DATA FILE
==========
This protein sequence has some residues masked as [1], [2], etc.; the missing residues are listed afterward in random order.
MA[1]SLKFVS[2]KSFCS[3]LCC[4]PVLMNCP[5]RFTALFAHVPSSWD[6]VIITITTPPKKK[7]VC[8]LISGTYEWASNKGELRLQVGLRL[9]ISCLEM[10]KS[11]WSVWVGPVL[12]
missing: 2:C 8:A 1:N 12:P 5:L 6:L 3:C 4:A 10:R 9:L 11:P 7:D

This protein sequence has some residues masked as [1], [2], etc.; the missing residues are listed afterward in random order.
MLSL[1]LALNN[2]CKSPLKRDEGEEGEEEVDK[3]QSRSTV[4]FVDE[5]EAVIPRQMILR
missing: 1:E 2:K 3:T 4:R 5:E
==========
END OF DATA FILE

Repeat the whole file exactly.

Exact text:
This protein sequence has some residues masked as [1], [2], etc.; the missing residues are listed afterward in random order.
MA[1]SLKFVS[2]KSFCS[3]LCC[4]PVLMNCP[5]RFTALFAHVPSSWD[6]VIITITTPPKKK[7]VC[8]LISGTYEWASNKGELRLQVGLRL[9]ISCLEM[10]KS[11]WSVWVGPVL[12]
missing: 2:C 8:A 1:N 12:P 5:L 6:L 3:C 4:A 10:R 9:L 11:P 7:D

This protein sequence has some residues masked as [1], [2], etc.; the missing residues are listed afterward in random order.
MLSL[1]LALNN[2]CKSPLKRDEGEEGEEEVDK[3]QSRSTV[4]FVDE[5]EAVIPRQMILR
missing: 1:E 2:K 3:T 4:R 5:E